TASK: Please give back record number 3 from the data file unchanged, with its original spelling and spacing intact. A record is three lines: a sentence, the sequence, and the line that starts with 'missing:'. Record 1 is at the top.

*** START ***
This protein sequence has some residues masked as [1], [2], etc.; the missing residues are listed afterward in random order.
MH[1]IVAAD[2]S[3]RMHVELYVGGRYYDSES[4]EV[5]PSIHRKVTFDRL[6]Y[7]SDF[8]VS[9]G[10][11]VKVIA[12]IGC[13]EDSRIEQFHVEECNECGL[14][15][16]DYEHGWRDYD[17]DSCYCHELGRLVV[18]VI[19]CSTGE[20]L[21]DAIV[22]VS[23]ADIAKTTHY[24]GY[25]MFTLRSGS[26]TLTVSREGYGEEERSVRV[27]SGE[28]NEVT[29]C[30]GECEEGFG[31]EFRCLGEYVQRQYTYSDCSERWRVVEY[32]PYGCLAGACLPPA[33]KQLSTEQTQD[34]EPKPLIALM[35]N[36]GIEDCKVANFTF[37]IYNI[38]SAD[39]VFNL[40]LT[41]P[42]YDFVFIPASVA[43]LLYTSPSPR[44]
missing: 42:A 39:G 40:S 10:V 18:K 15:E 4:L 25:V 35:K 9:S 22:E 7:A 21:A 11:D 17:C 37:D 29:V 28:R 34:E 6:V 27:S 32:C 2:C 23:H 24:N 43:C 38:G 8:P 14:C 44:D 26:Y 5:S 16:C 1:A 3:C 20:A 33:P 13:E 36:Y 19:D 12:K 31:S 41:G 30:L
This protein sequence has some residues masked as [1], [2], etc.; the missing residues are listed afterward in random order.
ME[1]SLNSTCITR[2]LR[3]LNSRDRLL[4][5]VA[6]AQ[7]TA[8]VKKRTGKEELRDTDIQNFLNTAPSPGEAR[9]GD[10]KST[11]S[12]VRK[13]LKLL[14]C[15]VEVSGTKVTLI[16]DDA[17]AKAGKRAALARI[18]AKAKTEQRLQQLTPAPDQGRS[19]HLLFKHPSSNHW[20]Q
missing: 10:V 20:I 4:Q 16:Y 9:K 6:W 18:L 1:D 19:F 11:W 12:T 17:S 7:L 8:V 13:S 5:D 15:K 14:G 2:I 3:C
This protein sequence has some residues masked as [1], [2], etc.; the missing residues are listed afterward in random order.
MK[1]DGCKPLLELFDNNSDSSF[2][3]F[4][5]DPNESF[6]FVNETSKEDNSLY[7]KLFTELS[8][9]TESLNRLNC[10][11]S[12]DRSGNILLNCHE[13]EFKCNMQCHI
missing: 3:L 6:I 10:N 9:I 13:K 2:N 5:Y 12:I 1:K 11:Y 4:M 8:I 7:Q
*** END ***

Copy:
This protein sequence has some residues masked as [1], [2], etc.; the missing residues are listed afterward in random order.
MK[1]DGCKPLLELFDNNSDSSF[2][3]F[4][5]DPNESF[6]FVNETSKEDNSLY[7]KLFTELS[8][9]TESLNRLNC[10][11]S[12]DRSGNILLNCHE[13]EFKCNMQCHI
missing: 3:L 6:I 10:N 9:I 13:K 2:N 5:Y 12:I 1:K 11:Y 4:M 8:I 7:Q